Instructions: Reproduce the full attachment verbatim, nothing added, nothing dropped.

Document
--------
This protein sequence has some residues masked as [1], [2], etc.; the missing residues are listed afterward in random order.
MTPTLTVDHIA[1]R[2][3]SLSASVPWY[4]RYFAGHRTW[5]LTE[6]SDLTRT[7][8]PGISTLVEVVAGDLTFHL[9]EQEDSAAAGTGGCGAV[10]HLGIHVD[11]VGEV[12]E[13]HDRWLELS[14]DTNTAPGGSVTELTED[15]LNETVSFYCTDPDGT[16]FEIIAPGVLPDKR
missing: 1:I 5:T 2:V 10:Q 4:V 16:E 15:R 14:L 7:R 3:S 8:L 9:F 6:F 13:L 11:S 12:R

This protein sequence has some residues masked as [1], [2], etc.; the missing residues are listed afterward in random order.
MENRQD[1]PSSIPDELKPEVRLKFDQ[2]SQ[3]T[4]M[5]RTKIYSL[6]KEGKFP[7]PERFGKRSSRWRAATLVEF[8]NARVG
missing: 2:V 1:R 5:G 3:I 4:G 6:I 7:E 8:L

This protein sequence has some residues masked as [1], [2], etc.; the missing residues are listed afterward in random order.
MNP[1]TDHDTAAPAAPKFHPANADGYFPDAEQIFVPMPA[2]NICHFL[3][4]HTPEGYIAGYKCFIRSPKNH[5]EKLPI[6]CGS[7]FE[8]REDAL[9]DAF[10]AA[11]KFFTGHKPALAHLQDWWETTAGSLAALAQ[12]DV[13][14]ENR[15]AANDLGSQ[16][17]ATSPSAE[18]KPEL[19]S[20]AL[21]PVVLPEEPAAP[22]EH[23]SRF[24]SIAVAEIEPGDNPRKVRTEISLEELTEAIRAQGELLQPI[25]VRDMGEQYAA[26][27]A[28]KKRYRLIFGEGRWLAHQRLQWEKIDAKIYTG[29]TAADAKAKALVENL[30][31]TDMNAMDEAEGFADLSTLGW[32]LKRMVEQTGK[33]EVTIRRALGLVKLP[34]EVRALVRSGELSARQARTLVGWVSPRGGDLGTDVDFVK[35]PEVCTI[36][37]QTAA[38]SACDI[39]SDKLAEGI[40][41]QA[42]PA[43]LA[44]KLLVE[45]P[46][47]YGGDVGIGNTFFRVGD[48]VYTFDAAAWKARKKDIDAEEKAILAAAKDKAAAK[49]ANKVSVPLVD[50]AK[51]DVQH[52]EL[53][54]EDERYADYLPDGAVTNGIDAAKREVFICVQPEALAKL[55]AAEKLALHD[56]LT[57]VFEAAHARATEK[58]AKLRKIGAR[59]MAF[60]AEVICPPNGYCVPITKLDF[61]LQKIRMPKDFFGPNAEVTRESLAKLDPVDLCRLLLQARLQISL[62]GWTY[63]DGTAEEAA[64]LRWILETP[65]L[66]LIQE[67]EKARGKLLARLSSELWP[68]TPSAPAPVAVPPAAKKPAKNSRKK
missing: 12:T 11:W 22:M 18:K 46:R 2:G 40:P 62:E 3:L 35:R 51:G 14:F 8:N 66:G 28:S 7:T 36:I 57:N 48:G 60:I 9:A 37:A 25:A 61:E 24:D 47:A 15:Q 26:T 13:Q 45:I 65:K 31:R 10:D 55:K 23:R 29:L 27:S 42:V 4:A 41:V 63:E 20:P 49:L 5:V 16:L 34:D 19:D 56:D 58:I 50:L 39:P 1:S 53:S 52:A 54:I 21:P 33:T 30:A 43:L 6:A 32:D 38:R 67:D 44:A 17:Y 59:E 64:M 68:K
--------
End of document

This protein sequence has some residues masked as [1], [2], etc.; the missing residues are listed afterward in random order.
MTPTLTVDHIA[1]R[2][3]SLSASVPWY[4]RYFAGHRTW[5]LTE[6]SDLTRT[7][8]PGISTLVEVVAGDLTFHL[9]EQEDSAAAGTGGCGAV[10]HLGIHVD[11]VGEV[12]E[13]HDRWLELS[14]DTNTAPGGSVTELTED[15]LNETVSFYCTDPDGT[16]FEIIAPGVLPDKR
missing: 1:I 5:T 2:V 10:Q 4:V 16:E 15:R 14:L 7:R 3:S 8:L 9:F 6:F 13:L 11:S 12:R

This protein sequence has some residues masked as [1], [2], etc.; the missing residues are listed afterward in random order.
MENRQD[1]PSSIPDELKPEVRLKFDQ[2]SQ[3]T[4]M[5]RTKIYSL[6]KEGKFP[7]PERFGKRSSRWRAATLVEF[8]NARVG
missing: 2:V 1:R 5:G 3:I 4:G 6:I 7:E 8:L

This protein sequence has some residues masked as [1], [2], etc.; the missing residues are listed afterward in random order.
MNP[1]TDHDTAAPAAPKFHPANADGYFPDAEQIFVPMPA[2]NICHFL[3][4]HTPEGYIAGYKCFIRSPKNH[5]EKLPI[6]CGS[7]FE[8]REDAL[9]DAF[10]AA[11]KFFTGHKPALAHLQDWWETTAGSLAALAQ[12]DV[13][14]ENR[15]AANDLGSQ[16][17]ATSPSAE[18]KPEL[19]S[20]AL[21]PVVLPEEPAAP[22]EH[23]SRF[24]SIAVAEIEPGDNPRKVRTEISLEELTEAIRAQGELLQPI[25]VRDMGEQYAA[26][27]A[28]KKRYRLIFGEGRWLAHQRLQWEKIDAKIYTG[29]TAADAKAKALVENL[30][31]TDMNAMDEAEGFADLSTLGW[32]LKRMVEQTGK[33]EVTIRRALGLVKLP[34]EVRALVRSGELSARQARTLVGWVSPRGGDLGTDVDFVK[35]PEVCTI[36][37]QTAA[38]SACDI[39]SDKLAEGI[40][41]QA[42]PA[43]LA[44]KLLVE[45]P[46][47]YGGDVGIGNTFFRVGD[48]VYTFDAAAWKARKKDIDAEEKAILAAAKDKAAAK[49]ANKVSVPLVD[50]AK[51]DVQH[52]EL[53][54]EDERYADYLPDGAVTNGIDAAKREVFICVQPEALAKL[55]AAEKLALHD[56]LT[57]VFEAAHARATEK[58]AKLRKIGAR[59]MAF[60]AEVICPPNGYCVPITKLDF[61]LQKIRMPKDFFGPNAEVTRESLAKLDPVDLCRLLLQARLQISL[62]GWTY[63]DGTAEEAA[64]LRWILETP[65]L[66]LIQE[67]EKARGKLLARLSSELWP[68]TPSAPAPVAVPPAAKKPAKNSRKK
missing: 12:T 11:W 22:M 18:K 46:R 2:G 40:P 62:E 3:L 35:R 51:G 14:F 8:N 66:G 28:S 7:T 36:I 57:N 48:G 60:I 9:A 37:A 25:A 61:E 24:D 47:A 15:Q 26:T 13:Q 45:I 65:K 31:R 10:D 55:K 23:R 29:L 27:S 42:V 4:A 41:V 63:E 20:P 49:L 5:V 16:L 34:D 19:D 56:D 58:I 50:L 39:P 1:S 53:S 52:A 54:I 21:P 33:T 30:A 43:L 6:A 32:D 38:R 67:D 44:A 17:Y 59:E 64:M 68:K